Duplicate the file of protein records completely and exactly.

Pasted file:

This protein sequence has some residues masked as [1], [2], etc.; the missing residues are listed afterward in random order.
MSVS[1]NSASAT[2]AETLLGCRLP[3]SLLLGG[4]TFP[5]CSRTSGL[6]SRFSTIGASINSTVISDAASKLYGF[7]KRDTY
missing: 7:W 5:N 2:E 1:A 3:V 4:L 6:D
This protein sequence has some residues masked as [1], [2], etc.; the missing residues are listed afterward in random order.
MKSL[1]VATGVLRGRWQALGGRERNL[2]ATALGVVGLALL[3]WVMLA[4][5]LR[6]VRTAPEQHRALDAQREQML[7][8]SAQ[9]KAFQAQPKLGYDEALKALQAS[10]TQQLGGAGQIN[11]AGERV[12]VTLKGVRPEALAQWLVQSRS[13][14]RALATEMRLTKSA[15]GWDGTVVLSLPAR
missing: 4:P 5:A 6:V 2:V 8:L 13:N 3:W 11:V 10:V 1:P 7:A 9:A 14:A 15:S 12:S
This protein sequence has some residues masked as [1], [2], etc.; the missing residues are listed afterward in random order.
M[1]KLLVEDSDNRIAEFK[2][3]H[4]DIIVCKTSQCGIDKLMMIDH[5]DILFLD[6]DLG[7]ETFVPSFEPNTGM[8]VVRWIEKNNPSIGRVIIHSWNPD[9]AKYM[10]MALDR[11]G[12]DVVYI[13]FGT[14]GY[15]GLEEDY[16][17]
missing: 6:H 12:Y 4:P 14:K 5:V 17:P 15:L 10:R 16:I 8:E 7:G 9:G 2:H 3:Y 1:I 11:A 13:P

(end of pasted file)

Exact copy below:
This protein sequence has some residues masked as [1], [2], etc.; the missing residues are listed afterward in random order.
MSVS[1]NSASAT[2]AETLLGCRLP[3]SLLLGG[4]TFP[5]CSRTSGL[6]SRFSTIGASINSTVISDAASKLYGF[7]KRDTY
missing: 7:W 5:N 2:E 1:A 3:V 4:L 6:D
This protein sequence has some residues masked as [1], [2], etc.; the missing residues are listed afterward in random order.
MKSL[1]VATGVLRGRWQALGGRERNL[2]ATALGVVGLALL[3]WVMLA[4][5]LR[6]VRTAPEQHRALDAQREQML[7][8]SAQ[9]KAFQAQPKLGYDEALKALQAS[10]TQQLGGAGQIN[11]AGERV[12]VTLKGVRPEALAQWLVQSRS[13][14]RALATEMRLTKSA[15]GWDGTVVLSLPAR
missing: 4:P 5:A 6:V 2:V 8:L 13:N 3:W 11:V 10:V 1:P 7:A 9:A 14:A 15:S 12:S
This protein sequence has some residues masked as [1], [2], etc.; the missing residues are listed afterward in random order.
M[1]KLLVEDSDNRIAEFK[2][3]H[4]DIIVCKTSQCGIDKLMMIDH[5]DILFLD[6]DLG[7]ETFVPSFEPNTGM[8]VVRWIEKNNPSIGRVIIHSWNPD[9]AKYM[10]MALDR[11]G[12]DVVYI[13]FGT[14]GY[15]GLEEDY[16][17]
missing: 6:H 12:Y 4:P 14:K 5:V 17:P 15:L 10:R 16:I 8:E 7:G 9:G 2:H 3:Y 1:I 11:A 13:P